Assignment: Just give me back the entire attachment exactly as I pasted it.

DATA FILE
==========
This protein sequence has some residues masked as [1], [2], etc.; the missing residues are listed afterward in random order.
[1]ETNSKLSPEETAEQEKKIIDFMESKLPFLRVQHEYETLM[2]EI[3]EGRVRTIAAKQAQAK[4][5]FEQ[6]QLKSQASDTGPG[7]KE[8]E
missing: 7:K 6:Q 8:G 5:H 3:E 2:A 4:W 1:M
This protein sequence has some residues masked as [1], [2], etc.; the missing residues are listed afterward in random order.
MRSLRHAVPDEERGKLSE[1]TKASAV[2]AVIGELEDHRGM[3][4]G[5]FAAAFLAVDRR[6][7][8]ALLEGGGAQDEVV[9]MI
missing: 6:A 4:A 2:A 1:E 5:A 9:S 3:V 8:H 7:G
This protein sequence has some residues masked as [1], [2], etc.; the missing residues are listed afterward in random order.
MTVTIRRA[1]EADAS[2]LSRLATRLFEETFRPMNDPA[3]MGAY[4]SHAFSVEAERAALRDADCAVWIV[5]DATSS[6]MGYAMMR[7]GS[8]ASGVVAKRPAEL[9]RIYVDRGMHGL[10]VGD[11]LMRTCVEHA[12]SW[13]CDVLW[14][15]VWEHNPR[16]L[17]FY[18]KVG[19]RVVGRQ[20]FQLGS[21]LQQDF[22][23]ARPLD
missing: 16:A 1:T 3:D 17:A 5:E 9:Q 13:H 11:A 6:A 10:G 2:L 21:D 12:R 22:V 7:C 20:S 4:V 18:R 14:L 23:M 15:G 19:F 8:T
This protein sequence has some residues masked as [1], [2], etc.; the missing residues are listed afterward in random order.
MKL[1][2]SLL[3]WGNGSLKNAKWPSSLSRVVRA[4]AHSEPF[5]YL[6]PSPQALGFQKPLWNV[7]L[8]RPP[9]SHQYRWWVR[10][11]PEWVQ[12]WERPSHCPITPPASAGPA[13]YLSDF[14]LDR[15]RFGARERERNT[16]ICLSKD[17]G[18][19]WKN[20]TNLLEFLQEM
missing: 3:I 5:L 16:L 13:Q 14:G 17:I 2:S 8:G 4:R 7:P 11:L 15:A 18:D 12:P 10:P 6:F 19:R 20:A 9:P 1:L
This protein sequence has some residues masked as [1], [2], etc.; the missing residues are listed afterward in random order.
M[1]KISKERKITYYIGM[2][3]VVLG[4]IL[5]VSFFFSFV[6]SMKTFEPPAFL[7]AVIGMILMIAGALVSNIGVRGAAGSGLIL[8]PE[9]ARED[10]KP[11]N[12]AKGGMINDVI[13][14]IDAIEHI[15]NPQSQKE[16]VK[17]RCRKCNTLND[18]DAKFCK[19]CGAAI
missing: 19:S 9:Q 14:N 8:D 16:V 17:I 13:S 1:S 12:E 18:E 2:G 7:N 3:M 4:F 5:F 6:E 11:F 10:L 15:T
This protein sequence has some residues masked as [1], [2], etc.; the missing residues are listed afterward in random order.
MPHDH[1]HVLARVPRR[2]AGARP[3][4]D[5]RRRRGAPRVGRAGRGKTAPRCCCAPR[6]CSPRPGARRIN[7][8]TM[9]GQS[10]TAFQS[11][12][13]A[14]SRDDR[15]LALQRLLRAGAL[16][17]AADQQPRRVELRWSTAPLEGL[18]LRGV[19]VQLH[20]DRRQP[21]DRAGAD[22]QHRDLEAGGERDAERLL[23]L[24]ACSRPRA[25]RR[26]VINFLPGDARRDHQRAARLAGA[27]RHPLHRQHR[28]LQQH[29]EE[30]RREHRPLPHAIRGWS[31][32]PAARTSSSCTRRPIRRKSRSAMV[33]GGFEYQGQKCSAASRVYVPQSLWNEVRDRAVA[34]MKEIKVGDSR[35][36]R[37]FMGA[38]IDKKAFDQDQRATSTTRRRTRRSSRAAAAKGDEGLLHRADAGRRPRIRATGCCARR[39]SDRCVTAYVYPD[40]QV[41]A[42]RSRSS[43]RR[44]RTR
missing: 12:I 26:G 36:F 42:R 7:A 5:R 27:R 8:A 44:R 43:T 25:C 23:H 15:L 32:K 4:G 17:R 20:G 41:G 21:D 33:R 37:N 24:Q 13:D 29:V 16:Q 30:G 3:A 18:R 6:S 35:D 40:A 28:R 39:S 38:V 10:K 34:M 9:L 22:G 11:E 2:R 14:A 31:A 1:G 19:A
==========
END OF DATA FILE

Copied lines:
This protein sequence has some residues masked as [1], [2], etc.; the missing residues are listed afterward in random order.
[1]ETNSKLSPEETAEQEKKIIDFMESKLPFLRVQHEYETLM[2]EI[3]EGRVRTIAAKQAQAK[4][5]FEQ[6]QLKSQASDTGPG[7]KE[8]E
missing: 7:K 6:Q 8:G 5:H 3:E 2:A 4:W 1:M
This protein sequence has some residues masked as [1], [2], etc.; the missing residues are listed afterward in random order.
MRSLRHAVPDEERGKLSE[1]TKASAV[2]AVIGELEDHRGM[3][4]G[5]FAAAFLAVDRR[6][7][8]ALLEGGGAQDEVV[9]MI
missing: 6:A 4:A 2:A 1:E 5:A 9:S 3:V 8:H 7:G
This protein sequence has some residues masked as [1], [2], etc.; the missing residues are listed afterward in random order.
MTVTIRRA[1]EADAS[2]LSRLATRLFEETFRPMNDPA[3]MGAY[4]SHAFSVEAERAALRDADCAVWIV[5]DATSS[6]MGYAMMR[7]GS[8]ASGVVAKRPAEL[9]RIYVDRGMHGL[10]VGD[11]LMRTCVEHA[12]SW[13]CDVLW[14][15]VWEHNPR[16]L[17]FY[18]KVG[19]RVVGRQ[20]FQLGS[21]LQQDF[22][23]ARPLD
missing: 16:A 1:T 3:D 17:A 5:E 9:Q 13:H 11:A 6:A 10:G 2:L 21:D 12:R 22:V 7:C 20:S 4:V 18:R 14:L 23:M 15:G 19:F 8:T
This protein sequence has some residues masked as [1], [2], etc.; the missing residues are listed afterward in random order.
MKL[1][2]SLL[3]WGNGSLKNAKWPSSLSRVVRA[4]AHSEPF[5]YL[6]PSPQALGFQKPLWNV[7]L[8]RPP[9]SHQYRWWVR[10][11]PEWVQ[12]WERPSHCPITPPASAGPA[13]YLSDF[14]LDR[15]RFGARERERNT[16]ICLSKD[17]G[18][19]WKN[20]TNLLEFLQEM
missing: 3:I 5:L 16:L 13:Q 14:G 17:I 2:S 8:G 4:R 7:P 11:L 15:A 18:D 12:P 10:P 6:F 19:R 20:A 9:P 1:L
This protein sequence has some residues masked as [1], [2], etc.; the missing residues are listed afterward in random order.
M[1]KISKERKITYYIGM[2][3]VVLG[4]IL[5]VSFFFSFV[6]SMKTFEPPAFL[7]AVIGMILMIAGALVSNIGVRGAAGSGLIL[8]PE[9]ARED[10]KP[11]N[12]AKGGMINDVI[13][14]IDAIEHI[15]NPQSQKE[16]VK[17]RCRKCNTLND[18]DAKFCK[19]CGAAI
missing: 19:S 9:Q 14:N 8:D 16:V 17:I 13:S 1:S 12:E 18:E 2:G 7:N 3:M 4:F 5:F 6:E 11:F 10:L 15:T
This protein sequence has some residues masked as [1], [2], etc.; the missing residues are listed afterward in random order.
MPHDH[1]HVLARVPRR[2]AGARP[3][4]D[5]RRRRGAPRVGRAGRGKTAPRCCCAPR[6]CSPRPGARRIN[7][8]TM[9]GQS[10]TAFQS[11][12][13]A[14]SRDDR[15]LALQRLLRAGAL[16][17]AADQQPRRVELRWSTAPLEGL[18]LRGV[19]VQLH[20]DRRQP[21]DRAGAD[22]QHRDLEAGGERDAERLL[23]L[24]ACSRPRA[25]RR[26]VINFLPGDARRDHQRAARLAGA[27]RHPLHRQHR[28]LQQH[29]EE[30]RREHRPLPHAIRGWS[31][32]PAARTSSSCTRRPIRRKSRSAMV[33]GGFEYQGQKCSAASRVYVPQSLWNEVRDRAVA[34]MKEIKVGDSR[35][36]R[37]FMGA[38]IDKKAFDQDQRATSTTRRRTRRSSRAAAAKGDEGLLHRADAGRRPRIRATGCCARR[39]SDRCVTAYVYPD[40]QV[41]A[42]RSRSS[43]RR[44]RTR
missing: 12:I 26:G 36:F 42:R 7:A 5:R 27:R 8:A 44:R 43:T 25:C 23:H 15:L 32:K 4:G 17:R 20:G 41:G 21:D 33:R 37:N 24:Q 13:D 29:V 16:Q 30:G 3:A 18:R 6:S 35:D 40:A 28:R 39:S 38:V 10:K 34:M 9:L 22:G 11:E 2:R 14:A 31:A 1:G 19:A